Live a Frugal Life and Reach Financial Freedom

Live a Frugal Life and Reach Financial FreedomIt’s important to live a frugal life. Why? Because we can always find a way to spend the money we earn or save. Unless we made a lifestyle change we are ultimately going to miss the mark. Can you say Michael Jackson? The guy owns the Beatles’ collection and still has financial trouble.

What is Living Frugal?

I define living frugal as simply making intentional choices with your spending, everyday. Notice I don’t say making cheap choices. Frugality has nothing to do with being cheap. See what cheap is down below. All you need to do to be frugal is to be intentional.

What do I mean by intentional? I mean that a majority of your choices to spend should be planned and with your financial goals in mind. Remember back when I said to set a net worth goal and how I said that you could set up a savings account to save for big items (like a house or a great vacation)? Well, it’s these goals that you should have in mind when you are spending.

Are the choices you are making harming your chances of meeting those goals?

Frugality Doesn’t Come Natural

It didn’t for me, at least. You need to educate yourself on how to live frugal. Everyday we are bombarded with a thousand different messages of what we should do with our money. It’s up to us to learn to block and filter those messages so that we achieve the desired result either short-term or long.

How I Learned to be Frugal

For me, I think I learned to be frugal in phases over the last few years. It started with me learning what truly satisfies me (companionship, experiences, achievements) and what I value (good health, family, security). Once I equated my satisfaction and values with my spending being frugal became a huge desire. As time went on, I got better at making the choices needed to live that lifestyle.

Specific Ways that We are Frugal Now

  • Look for sales, discounts, coupons on items we intend to buy.
  • We don’t shop for entertainment purposes.
  • Cook at home often.
  • Find projects we can do ourselves vs. buy.
  • We don’t buy expensive, trendy clothes. We buy expensive classic looks.
  • Find ways to experience entertainment at a reduced cost. $1 second-run movie theaters.
  • Find 2 for 1 specials or split meals at large portion restaurants.

All the while, we try and evaluate purchases based on the need for high or low quality? Take a recent example: We just bought a new home and needed a dining table. This is our first home and table. We plan on keeping this particular dining table for as long as we can. We talk about having our grand-kids sit at this table. Is this the time to buy low quality? No.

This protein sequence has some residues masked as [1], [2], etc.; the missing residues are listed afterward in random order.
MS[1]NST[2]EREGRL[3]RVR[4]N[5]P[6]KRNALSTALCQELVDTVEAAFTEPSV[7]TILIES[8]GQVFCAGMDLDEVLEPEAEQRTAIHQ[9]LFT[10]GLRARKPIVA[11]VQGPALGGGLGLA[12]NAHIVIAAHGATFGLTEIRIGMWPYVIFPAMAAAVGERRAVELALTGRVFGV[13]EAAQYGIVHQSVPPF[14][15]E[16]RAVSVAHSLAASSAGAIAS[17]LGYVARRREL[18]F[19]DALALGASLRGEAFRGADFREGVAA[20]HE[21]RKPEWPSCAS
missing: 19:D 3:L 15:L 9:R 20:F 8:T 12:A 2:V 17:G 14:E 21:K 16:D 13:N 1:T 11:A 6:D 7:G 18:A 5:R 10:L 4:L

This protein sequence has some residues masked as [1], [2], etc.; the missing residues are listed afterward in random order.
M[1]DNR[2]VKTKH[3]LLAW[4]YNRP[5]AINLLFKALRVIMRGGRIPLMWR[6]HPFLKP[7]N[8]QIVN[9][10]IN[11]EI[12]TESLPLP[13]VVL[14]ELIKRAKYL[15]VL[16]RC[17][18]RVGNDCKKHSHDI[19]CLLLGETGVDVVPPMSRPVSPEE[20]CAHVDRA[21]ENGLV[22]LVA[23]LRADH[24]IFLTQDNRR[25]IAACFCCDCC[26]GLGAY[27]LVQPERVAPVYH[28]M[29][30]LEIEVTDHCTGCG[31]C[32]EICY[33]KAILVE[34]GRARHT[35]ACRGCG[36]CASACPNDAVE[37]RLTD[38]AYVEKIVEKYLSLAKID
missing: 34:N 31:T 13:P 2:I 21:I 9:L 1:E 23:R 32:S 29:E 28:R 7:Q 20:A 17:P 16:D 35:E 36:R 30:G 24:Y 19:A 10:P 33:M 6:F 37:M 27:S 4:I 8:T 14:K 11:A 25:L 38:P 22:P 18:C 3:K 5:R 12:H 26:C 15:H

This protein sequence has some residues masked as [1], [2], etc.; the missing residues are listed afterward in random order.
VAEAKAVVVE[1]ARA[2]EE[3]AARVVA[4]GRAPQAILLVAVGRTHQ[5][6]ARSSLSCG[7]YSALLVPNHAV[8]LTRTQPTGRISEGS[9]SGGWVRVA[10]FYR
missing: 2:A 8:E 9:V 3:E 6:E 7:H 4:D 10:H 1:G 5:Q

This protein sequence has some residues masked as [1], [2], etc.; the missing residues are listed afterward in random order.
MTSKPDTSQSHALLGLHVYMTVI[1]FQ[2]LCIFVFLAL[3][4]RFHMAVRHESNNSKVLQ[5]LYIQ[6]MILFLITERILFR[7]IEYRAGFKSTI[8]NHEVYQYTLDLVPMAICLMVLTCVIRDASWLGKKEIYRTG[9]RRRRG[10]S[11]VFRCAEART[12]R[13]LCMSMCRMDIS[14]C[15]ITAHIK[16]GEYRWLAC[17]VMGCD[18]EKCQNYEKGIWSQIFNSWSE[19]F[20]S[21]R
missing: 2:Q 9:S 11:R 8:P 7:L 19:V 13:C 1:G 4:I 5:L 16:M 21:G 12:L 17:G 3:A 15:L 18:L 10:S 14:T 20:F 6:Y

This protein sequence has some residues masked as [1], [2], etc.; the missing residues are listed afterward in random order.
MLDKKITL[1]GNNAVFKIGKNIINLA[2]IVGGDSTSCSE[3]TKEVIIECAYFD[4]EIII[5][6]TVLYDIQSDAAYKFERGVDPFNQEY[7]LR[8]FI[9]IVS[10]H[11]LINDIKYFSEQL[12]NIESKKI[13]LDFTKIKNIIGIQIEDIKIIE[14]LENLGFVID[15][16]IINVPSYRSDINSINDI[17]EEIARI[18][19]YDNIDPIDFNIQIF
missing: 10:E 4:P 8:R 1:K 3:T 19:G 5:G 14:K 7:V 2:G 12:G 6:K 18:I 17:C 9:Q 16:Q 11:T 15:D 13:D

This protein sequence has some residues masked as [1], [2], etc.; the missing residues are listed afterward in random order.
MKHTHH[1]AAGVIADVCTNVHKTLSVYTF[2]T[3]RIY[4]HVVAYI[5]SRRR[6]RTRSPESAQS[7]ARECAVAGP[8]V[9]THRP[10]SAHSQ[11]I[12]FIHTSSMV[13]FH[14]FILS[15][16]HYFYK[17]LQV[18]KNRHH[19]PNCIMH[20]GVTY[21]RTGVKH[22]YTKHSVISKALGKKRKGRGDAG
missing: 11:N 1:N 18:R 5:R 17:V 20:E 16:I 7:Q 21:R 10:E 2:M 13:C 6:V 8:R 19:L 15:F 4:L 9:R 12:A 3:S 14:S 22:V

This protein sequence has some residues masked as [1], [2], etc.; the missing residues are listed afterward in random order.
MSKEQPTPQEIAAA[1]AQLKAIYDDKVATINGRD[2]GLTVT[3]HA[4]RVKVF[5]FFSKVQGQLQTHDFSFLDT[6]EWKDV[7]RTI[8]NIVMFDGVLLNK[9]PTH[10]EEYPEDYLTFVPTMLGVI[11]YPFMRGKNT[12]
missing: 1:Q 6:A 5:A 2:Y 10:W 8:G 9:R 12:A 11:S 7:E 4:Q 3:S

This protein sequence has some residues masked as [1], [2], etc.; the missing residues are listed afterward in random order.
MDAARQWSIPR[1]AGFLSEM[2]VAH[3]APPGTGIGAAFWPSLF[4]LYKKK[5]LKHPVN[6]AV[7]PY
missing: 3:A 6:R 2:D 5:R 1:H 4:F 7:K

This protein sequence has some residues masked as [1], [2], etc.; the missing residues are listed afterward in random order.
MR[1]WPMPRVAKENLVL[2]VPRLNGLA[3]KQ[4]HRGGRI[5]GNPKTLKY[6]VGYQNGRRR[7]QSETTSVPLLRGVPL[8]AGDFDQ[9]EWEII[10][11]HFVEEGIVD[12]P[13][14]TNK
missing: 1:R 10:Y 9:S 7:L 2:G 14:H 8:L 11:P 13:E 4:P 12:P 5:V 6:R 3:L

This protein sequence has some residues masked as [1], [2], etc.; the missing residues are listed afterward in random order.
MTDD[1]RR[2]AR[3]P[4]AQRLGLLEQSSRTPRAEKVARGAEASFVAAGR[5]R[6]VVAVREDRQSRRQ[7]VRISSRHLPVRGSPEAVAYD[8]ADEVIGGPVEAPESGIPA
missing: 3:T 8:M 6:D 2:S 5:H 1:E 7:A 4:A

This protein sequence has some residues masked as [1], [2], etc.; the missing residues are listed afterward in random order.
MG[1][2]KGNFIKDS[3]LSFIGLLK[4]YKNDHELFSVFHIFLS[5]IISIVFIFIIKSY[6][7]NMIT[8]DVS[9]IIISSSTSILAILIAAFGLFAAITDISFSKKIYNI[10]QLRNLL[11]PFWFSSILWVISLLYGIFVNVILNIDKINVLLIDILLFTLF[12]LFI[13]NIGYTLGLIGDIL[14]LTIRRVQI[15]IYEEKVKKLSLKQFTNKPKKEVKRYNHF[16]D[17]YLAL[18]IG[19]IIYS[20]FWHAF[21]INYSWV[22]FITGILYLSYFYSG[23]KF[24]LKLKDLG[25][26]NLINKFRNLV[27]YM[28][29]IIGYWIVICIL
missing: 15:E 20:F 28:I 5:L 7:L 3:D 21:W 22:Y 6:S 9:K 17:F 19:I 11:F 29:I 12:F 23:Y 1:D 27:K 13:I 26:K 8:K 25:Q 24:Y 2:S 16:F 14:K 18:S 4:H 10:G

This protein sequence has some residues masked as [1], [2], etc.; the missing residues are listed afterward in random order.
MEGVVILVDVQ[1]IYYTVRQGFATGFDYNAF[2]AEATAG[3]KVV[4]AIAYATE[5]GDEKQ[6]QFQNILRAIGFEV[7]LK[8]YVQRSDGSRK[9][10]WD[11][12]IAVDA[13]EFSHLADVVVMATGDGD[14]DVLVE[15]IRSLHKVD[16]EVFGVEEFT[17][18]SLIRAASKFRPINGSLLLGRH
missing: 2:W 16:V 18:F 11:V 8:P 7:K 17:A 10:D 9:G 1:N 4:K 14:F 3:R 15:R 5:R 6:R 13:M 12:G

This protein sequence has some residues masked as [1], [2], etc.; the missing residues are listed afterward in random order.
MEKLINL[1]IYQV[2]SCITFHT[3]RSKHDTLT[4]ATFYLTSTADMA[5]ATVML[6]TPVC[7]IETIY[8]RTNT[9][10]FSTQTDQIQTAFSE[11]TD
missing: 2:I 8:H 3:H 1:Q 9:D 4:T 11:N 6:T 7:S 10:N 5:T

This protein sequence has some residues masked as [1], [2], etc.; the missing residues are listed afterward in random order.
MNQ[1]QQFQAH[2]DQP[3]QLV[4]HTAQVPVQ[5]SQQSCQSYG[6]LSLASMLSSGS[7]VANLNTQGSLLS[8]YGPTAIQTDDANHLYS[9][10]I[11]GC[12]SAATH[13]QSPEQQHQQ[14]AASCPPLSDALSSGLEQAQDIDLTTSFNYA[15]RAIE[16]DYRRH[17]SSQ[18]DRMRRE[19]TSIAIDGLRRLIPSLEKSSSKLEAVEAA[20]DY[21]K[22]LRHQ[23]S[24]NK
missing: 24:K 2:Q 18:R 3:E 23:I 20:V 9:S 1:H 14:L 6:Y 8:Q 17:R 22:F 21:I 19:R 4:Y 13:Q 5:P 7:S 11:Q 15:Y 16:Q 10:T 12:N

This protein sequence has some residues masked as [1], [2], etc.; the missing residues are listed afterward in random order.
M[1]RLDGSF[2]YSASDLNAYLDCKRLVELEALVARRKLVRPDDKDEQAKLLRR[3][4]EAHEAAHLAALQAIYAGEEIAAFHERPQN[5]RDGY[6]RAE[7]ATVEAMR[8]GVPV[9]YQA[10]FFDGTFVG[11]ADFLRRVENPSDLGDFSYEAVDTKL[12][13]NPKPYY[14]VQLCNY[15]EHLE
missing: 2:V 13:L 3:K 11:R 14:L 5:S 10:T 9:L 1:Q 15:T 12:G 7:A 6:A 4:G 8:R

It’s best to spend the extra money to get a solid, classic piece of furniture that we’ll never have to replace. Now as for the center piece we will put on this table, we decided to buy lower quality at a discount store. Why? Because the center piece will go out of style and we will want to change it more often. Therefore, we don’t need to put our retirement at risk just to have an expensive center piece that we will want to replace in two years.

These are just a few of the ways you can live a frugal life. There are many more examples out there. I think it’s important that you discover the ways that work for you. Everyone has their own frugality meter, so to speak.

Cheap vs. Frugal

This is a highly debated topic, but I like to keep this pretty simple. I ask myself two questions:

  1. Is it worth the extra time/money to make the less expensive choice? In other words, if getting the less expensive item will require me to drive all the way across town and spend more in gas and time value then it probably isn’t the frugal choice. It’s just being cheap.
  2. Is the less expensive item such poor quality that it will not render any value and possibly reduce my happiness? If so, skip it. You’re just being cheap.

Benefits of a Frugal Life

  • Satisfaction of knowing you are achieving your goals
  • Getting the best value
  • Enjoying and honoring the things you own

So there you have it. That’s an in-depth look at frugality and how living the frugal lifestyle can help you have success. Hopefully you’ve gained something by reading about our experience with this topic.

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Last Edited: June 13, 2013 @ 12:23 pm
About Philip Taylor

Philip Taylor, aka "PT", is a husband and father of two. He created PT Money back in 2007 to share his thoughts on money and to meet others passionate about managing their finances. All the content on this blog is original, and created or edited by PT. Read more about Philip Taylor, and be sure to connect with him on Twitter, Facebook, or view the Philip Taylor+ Google profile.

Comments

  1. “All you need to do to be frugal is to be intentional.” Bingo! That’s exactly how I feel about living a simple life; it’s about being intentional and purposeful about what you add to your world. Well said. (And the benefits you listed line up well with the benefits of simplicity, too!)

  2. @Sara – Thanks for the nice comment. I enjoyed writing this post and I think my thoughts on being intentional came out a bit early.

  3. Really good article. Like you mentioned, it’s about knowing what you value.

  4. Dumb question, but how do I email articles like this one to myself? I don’t see the option on your site (I’m on a PC). I like to read sometimes from my phone, but I usually have to access the link through email anyway.